World News

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This story is part of NPR's podcast Embedded, which digs deep into the stories behind the news. Warning: Some of the images in the story are graphic.

When Pope Francis travels to the Greek island of Lesbos on Saturday, he will likely bring with him a sharp rebuke for Europe's response to the migrant crisis.

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Copyright 2016 NPR. To see more, visit http://www.npr.org/.

Copyright 2016 NPR. To see more, visit http://www.npr.org/.

Copyright 2016 NPR. To see more, visit http://www.npr.org/.

The leaking of more than 11 million documents from Panamanian law firm Mossack Fonseca earlier this month cast new light on the arcane world of offshore shell companies, long a favorite hiding place for the very rich.

Developing countries got $131 billion in official aid in 2015.

And they got $431.6 billion in remittances — money sent home by migrants who are working abroad.

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Springtime is usually beautiful in Mexico City. As the weather warms, the purple jacaranda trees that line boulevards and dot neighborhoods are in full bloom. Everything is prettier, says Fernando Padilla, a driver taking a break in a park.

"It's my favorite time of the year," he says.

But this spring, his eyes are watering, his throat hurts and one day a week he's not allowed to use his car on the road, which means he's poorer too.

The Obama administration has shaken up U.S. policy by reaching out to longtime foes including Cuba, Iran and Myanmar. This has spurred a debate about what impact, if any, the U.S. moves have on human rights in these countries.

Some argue that such engagement can encourage authoritarian countries to improve their human rights record, while others say it makes no difference, or may even lead regimes to feel they don't have to worry about punitive measures for rights violations.

Syria's bloody civil war has been raging for six years. At least a quarter of a million people have been killed, and half the country is displaced. Major swaths of the county are held by ISIS or opposition fighters.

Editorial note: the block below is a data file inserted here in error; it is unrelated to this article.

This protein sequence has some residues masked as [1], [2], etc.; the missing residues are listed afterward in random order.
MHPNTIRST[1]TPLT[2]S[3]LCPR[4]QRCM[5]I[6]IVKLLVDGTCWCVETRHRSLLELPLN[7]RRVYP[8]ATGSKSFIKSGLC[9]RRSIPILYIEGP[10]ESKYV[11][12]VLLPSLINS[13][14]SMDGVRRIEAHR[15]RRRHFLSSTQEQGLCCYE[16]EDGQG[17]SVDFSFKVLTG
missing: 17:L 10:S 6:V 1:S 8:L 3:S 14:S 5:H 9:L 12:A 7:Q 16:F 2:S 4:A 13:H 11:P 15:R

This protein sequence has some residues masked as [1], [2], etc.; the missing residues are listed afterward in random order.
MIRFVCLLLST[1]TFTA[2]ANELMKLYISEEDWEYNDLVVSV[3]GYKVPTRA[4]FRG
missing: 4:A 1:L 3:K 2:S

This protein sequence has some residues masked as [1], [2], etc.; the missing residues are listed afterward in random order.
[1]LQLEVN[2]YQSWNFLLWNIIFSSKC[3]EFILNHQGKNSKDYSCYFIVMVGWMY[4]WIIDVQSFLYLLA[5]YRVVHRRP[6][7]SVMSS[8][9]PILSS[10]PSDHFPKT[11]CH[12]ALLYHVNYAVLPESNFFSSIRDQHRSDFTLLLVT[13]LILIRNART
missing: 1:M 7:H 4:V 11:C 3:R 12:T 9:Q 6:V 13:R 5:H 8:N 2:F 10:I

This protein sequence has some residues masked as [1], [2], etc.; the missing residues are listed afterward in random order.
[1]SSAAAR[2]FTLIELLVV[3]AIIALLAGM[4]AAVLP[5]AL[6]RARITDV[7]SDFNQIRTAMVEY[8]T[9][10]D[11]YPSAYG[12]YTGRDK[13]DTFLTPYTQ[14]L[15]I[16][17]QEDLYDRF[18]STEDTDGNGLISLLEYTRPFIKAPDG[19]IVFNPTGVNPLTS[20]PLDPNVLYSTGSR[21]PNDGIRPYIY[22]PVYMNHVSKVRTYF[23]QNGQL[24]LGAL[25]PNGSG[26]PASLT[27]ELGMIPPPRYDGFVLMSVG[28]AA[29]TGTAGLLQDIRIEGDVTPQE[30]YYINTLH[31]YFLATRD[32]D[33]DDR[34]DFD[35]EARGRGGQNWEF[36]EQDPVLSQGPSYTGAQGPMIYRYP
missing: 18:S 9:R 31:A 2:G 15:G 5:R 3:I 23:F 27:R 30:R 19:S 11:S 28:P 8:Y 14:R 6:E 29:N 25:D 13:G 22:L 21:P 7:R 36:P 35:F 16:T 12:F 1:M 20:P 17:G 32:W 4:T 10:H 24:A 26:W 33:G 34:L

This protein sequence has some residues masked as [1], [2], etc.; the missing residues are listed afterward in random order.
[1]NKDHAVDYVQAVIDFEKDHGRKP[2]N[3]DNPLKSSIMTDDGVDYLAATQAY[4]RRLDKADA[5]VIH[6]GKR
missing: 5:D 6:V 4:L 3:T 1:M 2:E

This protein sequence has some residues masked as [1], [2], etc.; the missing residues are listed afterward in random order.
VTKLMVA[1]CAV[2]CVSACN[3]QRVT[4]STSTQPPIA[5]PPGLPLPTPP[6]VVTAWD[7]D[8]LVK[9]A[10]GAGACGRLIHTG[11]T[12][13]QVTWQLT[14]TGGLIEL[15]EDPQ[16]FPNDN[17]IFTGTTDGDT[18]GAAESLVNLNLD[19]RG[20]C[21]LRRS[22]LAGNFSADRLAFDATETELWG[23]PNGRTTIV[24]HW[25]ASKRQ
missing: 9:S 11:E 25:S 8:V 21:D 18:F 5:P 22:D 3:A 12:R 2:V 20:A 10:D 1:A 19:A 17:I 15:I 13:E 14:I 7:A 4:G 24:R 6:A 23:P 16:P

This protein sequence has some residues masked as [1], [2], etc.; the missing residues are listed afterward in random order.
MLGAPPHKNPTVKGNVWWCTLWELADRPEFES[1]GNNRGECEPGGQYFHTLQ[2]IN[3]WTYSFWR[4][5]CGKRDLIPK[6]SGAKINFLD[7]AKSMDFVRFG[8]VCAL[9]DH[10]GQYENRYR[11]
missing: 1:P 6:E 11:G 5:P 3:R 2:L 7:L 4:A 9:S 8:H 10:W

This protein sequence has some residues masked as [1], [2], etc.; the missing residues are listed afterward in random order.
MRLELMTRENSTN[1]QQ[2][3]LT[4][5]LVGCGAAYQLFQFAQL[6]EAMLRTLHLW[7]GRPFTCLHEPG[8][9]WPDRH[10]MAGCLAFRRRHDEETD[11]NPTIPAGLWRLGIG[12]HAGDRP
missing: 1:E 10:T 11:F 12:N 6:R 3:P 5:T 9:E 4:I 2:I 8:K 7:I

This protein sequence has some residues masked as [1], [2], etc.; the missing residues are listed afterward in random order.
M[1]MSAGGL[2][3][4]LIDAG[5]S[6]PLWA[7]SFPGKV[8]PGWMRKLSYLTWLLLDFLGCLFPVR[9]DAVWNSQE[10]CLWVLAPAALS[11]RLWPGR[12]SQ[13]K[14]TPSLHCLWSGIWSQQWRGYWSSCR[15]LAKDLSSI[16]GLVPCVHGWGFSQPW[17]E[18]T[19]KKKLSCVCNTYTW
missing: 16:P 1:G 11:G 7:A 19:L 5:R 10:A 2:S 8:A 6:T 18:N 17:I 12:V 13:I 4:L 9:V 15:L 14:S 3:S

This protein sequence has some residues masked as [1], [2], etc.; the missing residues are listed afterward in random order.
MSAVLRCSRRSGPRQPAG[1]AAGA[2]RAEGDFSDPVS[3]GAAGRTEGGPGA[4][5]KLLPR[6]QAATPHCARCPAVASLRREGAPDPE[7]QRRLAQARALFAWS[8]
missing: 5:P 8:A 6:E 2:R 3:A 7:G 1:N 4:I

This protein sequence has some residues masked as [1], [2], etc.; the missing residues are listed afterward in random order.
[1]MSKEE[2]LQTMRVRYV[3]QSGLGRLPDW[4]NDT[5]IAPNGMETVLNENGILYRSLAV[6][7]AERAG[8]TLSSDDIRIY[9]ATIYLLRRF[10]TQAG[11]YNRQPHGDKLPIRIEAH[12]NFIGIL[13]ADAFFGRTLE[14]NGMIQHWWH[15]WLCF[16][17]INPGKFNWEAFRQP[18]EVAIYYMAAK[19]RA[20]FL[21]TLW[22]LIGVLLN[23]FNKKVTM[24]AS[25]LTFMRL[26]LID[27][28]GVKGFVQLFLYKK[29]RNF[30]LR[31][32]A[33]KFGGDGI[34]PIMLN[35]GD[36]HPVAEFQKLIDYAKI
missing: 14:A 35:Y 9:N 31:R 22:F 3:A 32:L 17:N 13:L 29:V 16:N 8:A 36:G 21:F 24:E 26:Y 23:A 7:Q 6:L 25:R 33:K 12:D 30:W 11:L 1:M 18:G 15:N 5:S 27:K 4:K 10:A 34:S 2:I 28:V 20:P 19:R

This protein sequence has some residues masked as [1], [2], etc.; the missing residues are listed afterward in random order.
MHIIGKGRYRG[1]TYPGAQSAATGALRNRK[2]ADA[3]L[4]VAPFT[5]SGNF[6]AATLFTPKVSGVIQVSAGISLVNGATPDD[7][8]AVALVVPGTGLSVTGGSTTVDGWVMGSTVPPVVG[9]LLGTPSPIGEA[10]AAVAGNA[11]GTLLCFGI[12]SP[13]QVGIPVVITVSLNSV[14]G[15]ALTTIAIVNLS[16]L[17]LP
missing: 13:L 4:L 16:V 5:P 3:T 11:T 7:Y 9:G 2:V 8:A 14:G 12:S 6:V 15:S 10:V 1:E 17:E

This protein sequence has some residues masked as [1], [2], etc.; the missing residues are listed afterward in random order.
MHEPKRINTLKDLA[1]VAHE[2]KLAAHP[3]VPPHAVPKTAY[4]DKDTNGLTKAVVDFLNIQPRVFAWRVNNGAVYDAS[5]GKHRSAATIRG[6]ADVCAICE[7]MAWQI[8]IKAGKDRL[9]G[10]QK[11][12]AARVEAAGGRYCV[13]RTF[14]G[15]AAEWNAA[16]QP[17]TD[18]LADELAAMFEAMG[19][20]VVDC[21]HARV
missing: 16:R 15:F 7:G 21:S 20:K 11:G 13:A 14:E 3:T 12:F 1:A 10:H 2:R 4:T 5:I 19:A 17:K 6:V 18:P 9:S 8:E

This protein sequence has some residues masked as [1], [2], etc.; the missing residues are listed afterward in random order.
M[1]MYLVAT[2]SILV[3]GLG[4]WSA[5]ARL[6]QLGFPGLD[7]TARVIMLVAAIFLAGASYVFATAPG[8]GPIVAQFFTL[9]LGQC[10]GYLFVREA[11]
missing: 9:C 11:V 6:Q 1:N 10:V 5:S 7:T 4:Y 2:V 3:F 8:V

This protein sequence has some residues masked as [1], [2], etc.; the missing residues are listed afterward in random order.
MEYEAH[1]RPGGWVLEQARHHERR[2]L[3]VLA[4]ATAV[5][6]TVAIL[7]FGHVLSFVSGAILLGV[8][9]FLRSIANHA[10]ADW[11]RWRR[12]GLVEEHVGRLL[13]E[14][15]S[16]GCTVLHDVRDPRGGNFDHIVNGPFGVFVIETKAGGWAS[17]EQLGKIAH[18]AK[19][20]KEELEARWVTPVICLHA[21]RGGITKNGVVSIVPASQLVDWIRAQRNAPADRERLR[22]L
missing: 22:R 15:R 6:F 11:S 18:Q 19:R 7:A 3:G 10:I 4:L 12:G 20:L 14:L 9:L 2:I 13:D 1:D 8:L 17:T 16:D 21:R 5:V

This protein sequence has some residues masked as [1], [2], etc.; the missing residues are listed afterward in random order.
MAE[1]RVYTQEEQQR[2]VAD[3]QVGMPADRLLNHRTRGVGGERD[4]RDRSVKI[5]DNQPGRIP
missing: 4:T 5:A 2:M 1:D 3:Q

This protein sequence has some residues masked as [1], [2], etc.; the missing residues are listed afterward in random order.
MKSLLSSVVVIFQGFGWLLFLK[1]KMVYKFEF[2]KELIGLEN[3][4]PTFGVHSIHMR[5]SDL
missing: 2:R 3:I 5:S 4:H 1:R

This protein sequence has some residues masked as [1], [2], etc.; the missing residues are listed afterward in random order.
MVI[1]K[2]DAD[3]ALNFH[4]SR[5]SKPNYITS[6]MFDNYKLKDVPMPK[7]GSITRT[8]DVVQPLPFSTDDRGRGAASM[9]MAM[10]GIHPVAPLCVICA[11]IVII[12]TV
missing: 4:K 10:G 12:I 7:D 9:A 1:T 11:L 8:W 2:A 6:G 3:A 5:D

But in government-held areas, citizens queued up to cast ballots Wednesday for parliamentary elections, the second since the start of the war. Syrian state media carried photos from multiple provinces showing voters tucking their ballots into boxes and dipping their fingers into ink to show their participation.

The dispute over the South China Sea, one of the most complicated geopolitical issues of the 21st century, keeps heating up. China, Taiwan, Malaysia, the Philippines, Vietnam and other regional governments are all part of the dispute — along with the United States.

Here are four key things to know about the dispute.

1. What's At Stake

The South China Sea holds immense resources, from the oil and gas located underneath the seabed to the lucrative fishing it has afforded for generations.

A court in central China has ruled against a gay couple seeking to register for marriage. It's the first time a Chinese court has addressed the issue of same-sex marriage.

The lawsuit against authorities in the city of Changsha, Hunan province, was filed after they said Sun Wenlin, whose age has been put at 26 or 27, could not register to marry his 36-year old partner, Hu Mingliang. In January, a district court unexpectedly accepted the case.

A German train dispatcher was playing a game on his cellphone shortly before he misdirected two trains, causing a head-on collision that killed 11 people, according to prosecutors.

The dispatcher may face charges of negligent homicide, according to Reuters and The Associated Press — though he insists he was not distracted by the game.

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The South China Sea fills Ma Sijin with national pride.

The retired ink factory worker says he is glad to see China challenging foreign powers, including the United States, over control of the strategic waterway.

"All the Chinese people have now stood up!" says Ma, 66, quoting the famous words of Chairman Mao Zedong when he announced the founding of the People's Republic of China in 1949.

"When all is said and done, everybody knows who these islands belong to," Ma continues, polishing off a dinner of meatballs, rice and greens in Shanghai. "They belong to China."

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When Britons vote this summer on whether to exit the European Union, one of the key battlegrounds in what's being called the 'Brexit' will be Gibraltar.

The 2.6-square-mile peninsula at Spain's southern tip is geographically part of the European continent, but has been British territory for more than 300 years. That means its citizens, United Kingdom passport holders, have the right to vote on June 23.

This week, Gibraltar hosted rival rallies by advocates for and against continued EU membership.

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Copyright 2016 NPR. To see more, visit http://www.npr.org/.

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